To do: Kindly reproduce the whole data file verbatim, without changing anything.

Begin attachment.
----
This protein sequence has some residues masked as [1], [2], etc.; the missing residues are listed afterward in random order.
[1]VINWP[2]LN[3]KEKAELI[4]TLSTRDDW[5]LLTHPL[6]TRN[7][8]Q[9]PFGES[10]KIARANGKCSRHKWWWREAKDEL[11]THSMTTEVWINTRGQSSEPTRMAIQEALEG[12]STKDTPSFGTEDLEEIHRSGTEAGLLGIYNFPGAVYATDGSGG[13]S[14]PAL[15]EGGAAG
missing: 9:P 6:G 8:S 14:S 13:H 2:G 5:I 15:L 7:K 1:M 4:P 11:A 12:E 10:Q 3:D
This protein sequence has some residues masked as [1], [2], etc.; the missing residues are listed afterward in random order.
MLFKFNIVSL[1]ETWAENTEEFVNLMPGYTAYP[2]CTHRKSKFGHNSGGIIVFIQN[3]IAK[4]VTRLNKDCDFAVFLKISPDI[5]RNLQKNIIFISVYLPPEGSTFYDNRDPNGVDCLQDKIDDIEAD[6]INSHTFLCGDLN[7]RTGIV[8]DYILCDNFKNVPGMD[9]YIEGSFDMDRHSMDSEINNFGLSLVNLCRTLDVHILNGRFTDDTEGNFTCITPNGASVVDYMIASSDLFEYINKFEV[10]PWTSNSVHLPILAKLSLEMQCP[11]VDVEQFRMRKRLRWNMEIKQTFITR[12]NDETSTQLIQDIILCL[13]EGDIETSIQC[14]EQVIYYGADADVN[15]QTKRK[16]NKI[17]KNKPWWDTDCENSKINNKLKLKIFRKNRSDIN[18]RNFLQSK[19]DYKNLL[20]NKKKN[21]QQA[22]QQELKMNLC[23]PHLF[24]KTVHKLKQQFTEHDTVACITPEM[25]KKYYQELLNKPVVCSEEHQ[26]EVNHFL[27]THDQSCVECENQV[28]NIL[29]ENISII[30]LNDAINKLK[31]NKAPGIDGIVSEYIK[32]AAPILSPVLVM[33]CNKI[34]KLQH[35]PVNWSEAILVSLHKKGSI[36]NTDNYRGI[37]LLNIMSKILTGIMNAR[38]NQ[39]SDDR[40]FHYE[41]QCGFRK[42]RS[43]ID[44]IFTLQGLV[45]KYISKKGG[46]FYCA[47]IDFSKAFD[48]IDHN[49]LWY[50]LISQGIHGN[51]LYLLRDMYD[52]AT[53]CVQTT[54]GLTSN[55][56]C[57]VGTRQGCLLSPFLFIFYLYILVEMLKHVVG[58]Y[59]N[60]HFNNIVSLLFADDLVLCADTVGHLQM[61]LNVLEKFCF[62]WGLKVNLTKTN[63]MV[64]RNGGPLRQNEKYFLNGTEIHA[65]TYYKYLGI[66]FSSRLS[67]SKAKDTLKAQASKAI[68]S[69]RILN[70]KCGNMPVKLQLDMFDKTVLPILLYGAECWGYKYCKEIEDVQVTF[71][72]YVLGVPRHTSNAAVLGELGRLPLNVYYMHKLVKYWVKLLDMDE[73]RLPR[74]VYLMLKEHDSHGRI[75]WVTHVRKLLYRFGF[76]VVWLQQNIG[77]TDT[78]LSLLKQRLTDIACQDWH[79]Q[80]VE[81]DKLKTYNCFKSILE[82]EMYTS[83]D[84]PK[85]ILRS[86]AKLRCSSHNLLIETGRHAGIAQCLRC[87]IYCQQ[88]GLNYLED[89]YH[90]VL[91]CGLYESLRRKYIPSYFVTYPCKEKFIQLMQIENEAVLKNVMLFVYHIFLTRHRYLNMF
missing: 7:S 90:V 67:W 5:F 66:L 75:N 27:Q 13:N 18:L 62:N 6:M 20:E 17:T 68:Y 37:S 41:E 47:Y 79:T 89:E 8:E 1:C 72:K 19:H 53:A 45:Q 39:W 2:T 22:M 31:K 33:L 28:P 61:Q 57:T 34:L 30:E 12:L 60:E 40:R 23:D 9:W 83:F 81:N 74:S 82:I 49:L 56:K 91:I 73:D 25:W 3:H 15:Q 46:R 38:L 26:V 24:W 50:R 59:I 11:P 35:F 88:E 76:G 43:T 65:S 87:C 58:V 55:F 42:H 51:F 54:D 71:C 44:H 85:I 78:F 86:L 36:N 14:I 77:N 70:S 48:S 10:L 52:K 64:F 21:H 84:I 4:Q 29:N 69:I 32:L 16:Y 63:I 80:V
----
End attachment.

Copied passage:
This protein sequence has some residues masked as [1], [2], etc.; the missing residues are listed afterward in random order.
[1]VINWP[2]LN[3]KEKAELI[4]TLSTRDDW[5]LLTHPL[6]TRN[7][8]Q[9]PFGES[10]KIARANGKCSRHKWWWREAKDEL[11]THSMTTEVWINTRGQSSEPTRMAIQEALEG[12]STKDTPSFGTEDLEEIHRSGTEAGLLGIYNFPGAVYATDGSGG[13]S[14]PAL[15]EGGAAG
missing: 9:P 6:G 8:S 14:S 13:H 2:G 5:I 15:L 7:K 1:M 4:P 11:A 12:E 10:Q 3:D
This protein sequence has some residues masked as [1], [2], etc.; the missing residues are listed afterward in random order.
MLFKFNIVSL[1]ETWAENTEEFVNLMPGYTAYP[2]CTHRKSKFGHNSGGIIVFIQN[3]IAK[4]VTRLNKDCDFAVFLKISPDI[5]RNLQKNIIFISVYLPPEGSTFYDNRDPNGVDCLQDKIDDIEAD[6]INSHTFLCGDLN[7]RTGIV[8]DYILCDNFKNVPGMD[9]YIEGSFDMDRHSMDSEINNFGLSLVNLCRTLDVHILNGRFTDDTEGNFTCITPNGASVVDYMIASSDLFEYINKFEV[10]PWTSNSVHLPILAKLSLEMQCP[11]VDVEQFRMRKRLRWNMEIKQTFITR[12]NDETSTQLIQDIILCL[13]EGDIETSIQC[14]EQVIYYGADADVN[15]QTKRK[16]NKI[17]KNKPWWDTDCENSKINNKLKLKIFRKNRSDIN[18]RNFLQSK[19]DYKNLL[20]NKKKN[21]QQA[22]QQELKMNLC[23]PHLF[24]KTVHKLKQQFTEHDTVACITPEM[25]KKYYQELLNKPVVCSEEHQ[26]EVNHFL[27]THDQSCVECENQV[28]NIL[29]ENISII[30]LNDAINKLK[31]NKAPGIDGIVSEYIK[32]AAPILSPVLVM[33]CNKI[34]KLQH[35]PVNWSEAILVSLHKKGSI[36]NTDNYRGI[37]LLNIMSKILTGIMNAR[38]NQ[39]SDDR[40]FHYE[41]QCGFRK[42]RS[43]ID[44]IFTLQGLV[45]KYISKKGG[46]FYCA[47]IDFSKAFD[48]IDHN[49]LWY[50]LISQGIHGN[51]LYLLRDMYD[52]AT[53]CVQTT[54]GLTSN[55][56]C[57]VGTRQGCLLSPFLFIFYLYILVEMLKHVVG[58]Y[59]N[60]HFNNIVSLLFADDLVLCADTVGHLQM[61]LNVLEKFCF[62]WGLKVNLTKTN[63]MV[64]RNGGPLRQNEKYFLNGTEIHA[65]TYYKYLGI[66]FSSRLS[67]SKAKDTLKAQASKAI[68]S[69]RILN[70]KCGNMPVKLQLDMFDKTVLPILLYGAECWGYKYCKEIEDVQVTF[71][72]YVLGVPRHTSNAAVLGELGRLPLNVYYMHKLVKYWVKLLDMDE[73]RLPR[74]VYLMLKEHDSHGRI[75]WVTHVRKLLYRFGF[76]VVWLQQNIG[77]TDT[78]LSLLKQRLTDIACQDWH[79]Q[80]VE[81]DKLKTYNCFKSILE[82]EMYTS[83]D[84]PK[85]ILRS[86]AKLRCSSHNLLIETGRHAGIAQCLRC[87]IYCQQ[88]GLNYLED[89]YH[90]VL[91]CGLYESLRRKYIPSYFVTYPCKEKFIQLMQIENEAVLKNVMLFVYHIFLTRHRYLNMF
missing: 7:S 90:V 67:W 5:F 66:L 75:N 27:Q 13:N 18:L 62:N 6:M 20:E 17:T 68:Y 37:S 41:E 47:Y 79:T 89:E 8:E 1:C 72:K 19:H 53:A 45:Q 39:W 2:T 22:M 31:K 33:L 28:P 61:Q 57:T 34:L 30:E 12:L 60:E 40:R 23:D 9:W 83:F 81:N 74:S 82:I 49:L 56:K 91:I 73:D 25:W 3:H 15:Q 46:R 38:L 26:V 24:W 50:R 59:I 11:P 35:F 88:E 76:G 43:T 65:S 87:C 58:V 55:F 42:H 51:F 54:D 71:C 44:H 85:I 78:F 86:L 36:N 14:I 77:N 70:S 48:S 10:L 52:K 64:F 21:H 84:I 4:Q 29:N 69:I 32:L 16:Y 63:I 80:V